Screening for Diabetes in Optometric Practice

Jen Howse

    Research output: ThesisDoctoral Thesis


    Diabetes is an increasing problem worldwide and is placing increasing strain on
    the healthcare system. It often goes undiagnosed for many years until
    complications occur. Identifying undiagnosed disease presents a challenge to all
    healthcare professionals. In the UK, screening has traditionally been the role of
    general practitioners, although other professionals such as pharmacists have
    recently become involved. Optometrists may also be in a good position to carry
    out screening tests themselves. Their role in screening for diabetes has not
    been previously investigated.
    The first part of the thesis takes a qualitative approach to explore optometrists’
    perceptions, attitudes and beliefs about diabetes and screening for the disease.
    It demonstrated that if certain barriers, such as cost and training, can be
    overcome, some optometrists are willing to carry out screening tests. It also
    raises issues regarding their professional roles and their relationship with other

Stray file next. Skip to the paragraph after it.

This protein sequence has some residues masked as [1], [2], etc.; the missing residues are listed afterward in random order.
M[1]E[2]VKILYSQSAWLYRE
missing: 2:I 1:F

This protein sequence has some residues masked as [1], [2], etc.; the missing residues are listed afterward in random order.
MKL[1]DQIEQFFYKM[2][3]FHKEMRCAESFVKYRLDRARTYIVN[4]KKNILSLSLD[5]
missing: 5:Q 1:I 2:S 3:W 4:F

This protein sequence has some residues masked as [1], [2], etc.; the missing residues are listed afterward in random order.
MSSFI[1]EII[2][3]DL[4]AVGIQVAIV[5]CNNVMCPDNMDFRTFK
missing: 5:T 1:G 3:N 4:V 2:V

healthcare providers.
    The second part of the thesis describes the development and implementation of
    a screening scheme using random capillary blood glucose (rCBG) tests. Over
    three-quarters of eligible adults participated in the screening. We found that
    around one third (318) of those had a rCBG level requiring further investigation.
    Half of these people reported attending their GP and receiving further
    investigation. 16 (5%) were subsequently diagnosed with either diabetes or prediabetes. Those who participated in the screening programme found the test
    procedure to be comfortable, convenient and would recommend it to others.
    Analyses of strategies to identify those most at risk who would benefit from
    screening suggest that offering rCBG tests to those who are aged over 40 years
    with either a BMI of 25kg/m2 or more, or a family history of diabetes or both, would be effective for detection purposes.
    This research confirmed the feasibility of testing for diabetes in optometry practices and opens the door for another, PCT-based, study. This novel approach has never been tried before
    Original languageEnglish
    QualificationDoctor of Philosophy
    Awarding Institution
    • Durham University
    Award date31 Dec 2010
    Publication statusPublished - 2010


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